Spirituality gave new miss a second chance
By Alastair Lee Bitsoi
DURANGO, Colo., April 16, 2012
W hen Sunshine Perry, 19, was still in the womb, her pregnant mother fell in the bathtub and an ultrasound confirmed that the baby had journeyed to the next world.
But her father, Dude Perry, refused to listen to the doctor's diagnosis. Instead, he turned to a traditional Shoshone-Bannock sweat-lodge ceremony, and conducted a prayer for his unborn child and wife, Shirley Keeswood.
"When we finished we went back to the hospital and told the doctor to run another ultrasound on her to see," Dude said, adding that the doctor refused and instead wanted to flush out the mother's womb to avert the threat of infection from a dead fetus.
"I told him no and said we just had a ceremony for her, and I told the doctor, 'If cost is a problem I'll write you a check right now. Do it again,'" Dude said. "And so they did it. As soon as they put that machine on her, they picked up her heartbeat and it started really going."
To properly honor this blessing, and in keeping with traditional Shoshone-Bannock custom, Dude went down to the river - Down Bottoms - to bathe and meditate on a name for his daughter.
"In our belief, when a baby is born we go into the water and we pray," Dude said. "When I was sitting in the water, the sun was hitting on me. It made me feel warm. That is where 'Sunshine' came from, and 'Woman With Two Lives' (her middle name). The way I see it, she's on her second life."
Asked how she felt about the story, Perry replied, "It was crazy but that showed how much we believe in our culture and sweat and spirituality. It's a real good story. I like it. My dad told me about it."
Perry's parents divorced in 1991 and she grew up under her father's care in Fort Hall, Idaho, on the Shoshone-Bannock Reservation.
But Perry, who is Ta'neeszahnii (Tangle Clan), said she knew from the beginning that she would someday attend school in the Southwest to reconnect with her mother and her Navajo roots.
She set her sights on attending the University of New Mexico, but discovered Fort Lewis College when her father landed a job with the Southern Ute Tribe in Ignacio, Colo.
"Fort Lewis was kind of an accident, actually," Perry said, explaining that she attended the Institute of American Indian Arts in Santa Fe for one semester before transferring to Fort Lewis.
"Throughout high school, I really wanted to go to UNM because my mom is from here," she said. "I didn't grow up with her and I wanted to be closer."
As it turned out, Perry's matriculation at Fort Lewis College, where she is majoring in Native American studies, brought her even closer to her mother, who lives in Shiprock.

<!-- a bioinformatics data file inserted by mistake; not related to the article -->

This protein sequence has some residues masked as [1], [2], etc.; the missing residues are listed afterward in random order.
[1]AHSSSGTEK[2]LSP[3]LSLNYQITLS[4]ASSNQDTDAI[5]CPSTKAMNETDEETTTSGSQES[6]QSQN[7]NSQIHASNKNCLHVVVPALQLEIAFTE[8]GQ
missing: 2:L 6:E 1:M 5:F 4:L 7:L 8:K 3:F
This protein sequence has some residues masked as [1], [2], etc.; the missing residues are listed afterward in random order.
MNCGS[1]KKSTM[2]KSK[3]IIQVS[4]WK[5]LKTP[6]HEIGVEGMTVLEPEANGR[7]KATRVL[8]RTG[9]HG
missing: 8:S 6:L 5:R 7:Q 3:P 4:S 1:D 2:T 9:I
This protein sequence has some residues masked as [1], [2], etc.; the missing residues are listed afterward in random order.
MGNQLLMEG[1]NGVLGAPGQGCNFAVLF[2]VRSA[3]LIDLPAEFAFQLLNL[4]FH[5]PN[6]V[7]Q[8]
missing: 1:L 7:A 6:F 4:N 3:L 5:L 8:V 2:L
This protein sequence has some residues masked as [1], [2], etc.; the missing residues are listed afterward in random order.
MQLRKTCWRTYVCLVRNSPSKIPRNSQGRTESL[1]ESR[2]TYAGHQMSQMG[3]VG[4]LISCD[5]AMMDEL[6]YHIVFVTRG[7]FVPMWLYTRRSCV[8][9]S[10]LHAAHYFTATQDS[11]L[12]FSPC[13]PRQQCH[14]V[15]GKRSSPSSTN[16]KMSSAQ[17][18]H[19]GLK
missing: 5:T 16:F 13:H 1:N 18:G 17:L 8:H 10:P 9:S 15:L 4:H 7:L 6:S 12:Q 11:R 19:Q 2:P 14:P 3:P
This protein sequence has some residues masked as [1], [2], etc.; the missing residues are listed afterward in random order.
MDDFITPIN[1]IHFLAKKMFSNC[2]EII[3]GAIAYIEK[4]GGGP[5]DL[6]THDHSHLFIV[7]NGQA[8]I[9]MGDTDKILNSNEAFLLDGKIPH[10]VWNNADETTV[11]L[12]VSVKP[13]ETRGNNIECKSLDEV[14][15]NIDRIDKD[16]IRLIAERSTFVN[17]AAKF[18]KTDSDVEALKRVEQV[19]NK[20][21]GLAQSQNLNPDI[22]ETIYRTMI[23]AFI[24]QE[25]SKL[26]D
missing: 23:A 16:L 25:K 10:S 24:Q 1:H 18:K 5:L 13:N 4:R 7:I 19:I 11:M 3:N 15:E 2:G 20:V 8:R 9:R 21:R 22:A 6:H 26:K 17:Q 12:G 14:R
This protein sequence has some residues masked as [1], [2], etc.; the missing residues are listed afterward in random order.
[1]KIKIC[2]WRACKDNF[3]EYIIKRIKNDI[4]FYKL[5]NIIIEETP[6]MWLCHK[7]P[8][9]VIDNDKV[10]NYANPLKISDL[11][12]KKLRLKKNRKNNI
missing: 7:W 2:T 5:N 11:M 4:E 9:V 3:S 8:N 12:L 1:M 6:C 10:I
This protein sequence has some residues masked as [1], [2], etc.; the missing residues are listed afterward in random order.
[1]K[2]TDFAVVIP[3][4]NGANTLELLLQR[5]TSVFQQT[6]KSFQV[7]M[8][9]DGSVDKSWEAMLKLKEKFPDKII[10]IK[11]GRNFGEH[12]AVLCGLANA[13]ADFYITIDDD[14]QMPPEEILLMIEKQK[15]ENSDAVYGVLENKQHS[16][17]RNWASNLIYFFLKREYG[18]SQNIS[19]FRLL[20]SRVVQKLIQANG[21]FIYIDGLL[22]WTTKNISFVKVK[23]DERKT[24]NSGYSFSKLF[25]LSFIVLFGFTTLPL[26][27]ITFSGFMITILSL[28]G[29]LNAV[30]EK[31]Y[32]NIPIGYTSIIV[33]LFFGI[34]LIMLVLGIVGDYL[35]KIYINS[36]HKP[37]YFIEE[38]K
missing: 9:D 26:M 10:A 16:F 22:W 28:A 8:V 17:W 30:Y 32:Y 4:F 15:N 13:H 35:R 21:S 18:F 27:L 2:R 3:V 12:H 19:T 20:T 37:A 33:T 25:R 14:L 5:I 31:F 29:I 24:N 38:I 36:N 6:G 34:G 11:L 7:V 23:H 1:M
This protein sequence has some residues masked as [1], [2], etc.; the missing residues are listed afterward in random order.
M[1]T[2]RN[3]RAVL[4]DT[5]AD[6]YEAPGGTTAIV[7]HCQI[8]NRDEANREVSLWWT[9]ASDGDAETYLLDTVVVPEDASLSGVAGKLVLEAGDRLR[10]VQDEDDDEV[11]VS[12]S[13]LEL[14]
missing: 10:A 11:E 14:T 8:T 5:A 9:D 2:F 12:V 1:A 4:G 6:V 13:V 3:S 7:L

Today, Perry holds the distinction of being Miss Hozhoni, ambassador for the 125 tribes - the Wanbli Ota Club - represented on campus. She won the coveted title March 31 during the 48th Annual Hozhoni Days Celebration.
"I just felt that I could do a good job and it's something I really wanted to do," said Perry, whose ultimate goal is to win the Miss Shoshone-Bannock title. "I'm always in the Native American Center on campus."
To secure the crown, Perry had to best five other contestants, and she did so with her knowledge of Shoshone-Bannock culture during the traditional and modern talent competitions.
For her traditional talent, Perry demonstrated and explained the seven-step process in harvesting a deer hide and also made buffalo, deer, moose, and elk jerky.
"I kind of really wanted to do fry bread but it's not really traditional in the way that they wanted it," Perry said of the contest criteria. "So I chose the meats because that's something we used a long time ago to sustain ourselves."
For her modern talent, Perry sang a round dance song about grandparents.
"It was different from all the other girls," Perry said. "They were really modern."
Now as the reigning Miss Hozhoni, it is Perry's job to promote cultural awareness on campus and in the broader Durango community.
For Keeswood, seeing her daughter win the crown was a moment she will cherish.
"I'm really proud of her," she said. "I am glad of what he (Dude) did with her. She's in college now.
"It's really hard when your kids are separated," she added. "When they have time they call me. Sometimes I visit them or they visit me."
If there is one thing Perry is grateful for, it's her second chance at life, which she credits to her father.
"My dad was a good role model in showing us that we can be anything we want to be," Perry said, adding that she's a role model to her 11 siblings. "They look up to me."
"I know she has it in her," Dude said as he fought back tears. "She will make her Navajo side proud and Shoshone-Bannock side proud."